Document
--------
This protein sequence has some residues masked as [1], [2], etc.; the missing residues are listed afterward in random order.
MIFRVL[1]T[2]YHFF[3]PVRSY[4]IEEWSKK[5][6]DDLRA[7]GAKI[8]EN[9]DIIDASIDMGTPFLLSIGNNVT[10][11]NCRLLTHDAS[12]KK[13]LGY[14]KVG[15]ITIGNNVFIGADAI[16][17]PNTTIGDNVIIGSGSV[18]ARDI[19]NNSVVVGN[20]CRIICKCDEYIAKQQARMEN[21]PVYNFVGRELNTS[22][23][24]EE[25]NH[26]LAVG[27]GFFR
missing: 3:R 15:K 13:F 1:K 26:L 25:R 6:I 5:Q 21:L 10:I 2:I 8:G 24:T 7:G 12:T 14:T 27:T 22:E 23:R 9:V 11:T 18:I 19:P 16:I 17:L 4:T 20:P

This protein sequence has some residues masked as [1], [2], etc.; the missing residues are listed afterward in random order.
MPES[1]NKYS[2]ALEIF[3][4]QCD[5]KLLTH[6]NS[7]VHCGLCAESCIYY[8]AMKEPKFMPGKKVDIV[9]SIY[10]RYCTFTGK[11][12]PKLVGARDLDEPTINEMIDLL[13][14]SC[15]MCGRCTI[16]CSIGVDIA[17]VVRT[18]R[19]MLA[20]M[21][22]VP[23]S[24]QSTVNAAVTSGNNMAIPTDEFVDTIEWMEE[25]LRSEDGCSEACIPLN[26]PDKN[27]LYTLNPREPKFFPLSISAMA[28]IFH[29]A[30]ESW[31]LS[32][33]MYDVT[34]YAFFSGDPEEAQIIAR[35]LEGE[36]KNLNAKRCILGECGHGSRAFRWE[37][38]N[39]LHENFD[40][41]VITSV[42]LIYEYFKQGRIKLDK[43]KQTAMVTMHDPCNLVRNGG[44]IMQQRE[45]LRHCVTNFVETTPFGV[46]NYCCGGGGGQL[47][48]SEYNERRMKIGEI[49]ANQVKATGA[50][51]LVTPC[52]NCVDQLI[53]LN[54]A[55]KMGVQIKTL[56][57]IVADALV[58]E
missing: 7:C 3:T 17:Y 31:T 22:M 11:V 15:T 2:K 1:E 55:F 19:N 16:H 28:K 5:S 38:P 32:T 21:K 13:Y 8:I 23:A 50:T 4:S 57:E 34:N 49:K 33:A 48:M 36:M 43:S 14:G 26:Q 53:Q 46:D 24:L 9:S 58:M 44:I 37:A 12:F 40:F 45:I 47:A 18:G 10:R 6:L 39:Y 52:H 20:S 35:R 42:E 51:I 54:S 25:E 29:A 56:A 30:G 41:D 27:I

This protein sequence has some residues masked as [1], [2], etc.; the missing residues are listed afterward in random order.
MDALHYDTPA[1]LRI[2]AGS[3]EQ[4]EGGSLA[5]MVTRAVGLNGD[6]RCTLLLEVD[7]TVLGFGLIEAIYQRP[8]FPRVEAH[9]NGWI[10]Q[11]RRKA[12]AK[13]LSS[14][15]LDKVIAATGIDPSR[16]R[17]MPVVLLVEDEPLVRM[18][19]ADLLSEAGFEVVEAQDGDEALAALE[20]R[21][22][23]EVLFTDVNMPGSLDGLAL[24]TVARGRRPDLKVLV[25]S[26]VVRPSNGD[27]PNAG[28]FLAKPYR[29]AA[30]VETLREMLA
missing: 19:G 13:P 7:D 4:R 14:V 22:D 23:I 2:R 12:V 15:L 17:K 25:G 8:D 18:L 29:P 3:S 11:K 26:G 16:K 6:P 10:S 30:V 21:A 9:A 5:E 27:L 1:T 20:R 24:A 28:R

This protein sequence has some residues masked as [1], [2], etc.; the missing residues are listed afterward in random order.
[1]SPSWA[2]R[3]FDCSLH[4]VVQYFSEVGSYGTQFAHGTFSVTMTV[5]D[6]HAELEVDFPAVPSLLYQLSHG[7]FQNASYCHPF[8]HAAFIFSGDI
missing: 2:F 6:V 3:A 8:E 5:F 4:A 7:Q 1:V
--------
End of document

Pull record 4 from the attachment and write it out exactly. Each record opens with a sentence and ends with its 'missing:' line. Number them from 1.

This protein sequence has some residues masked as [1], [2], etc.; the missing residues are listed afterward in random order.
[1]SPSWA[2]R[3]FDCSLH[4]VVQYFSEVGSYGTQFAHGTFSVTMTV[5]D[6]HAELEVDFPAVPSLLYQLSHG[7]FQNASYCHPF[8]HAAFIFSGDI
missing: 2:F 6:V 3:A 8:E 5:F 4:A 7:Q 1:V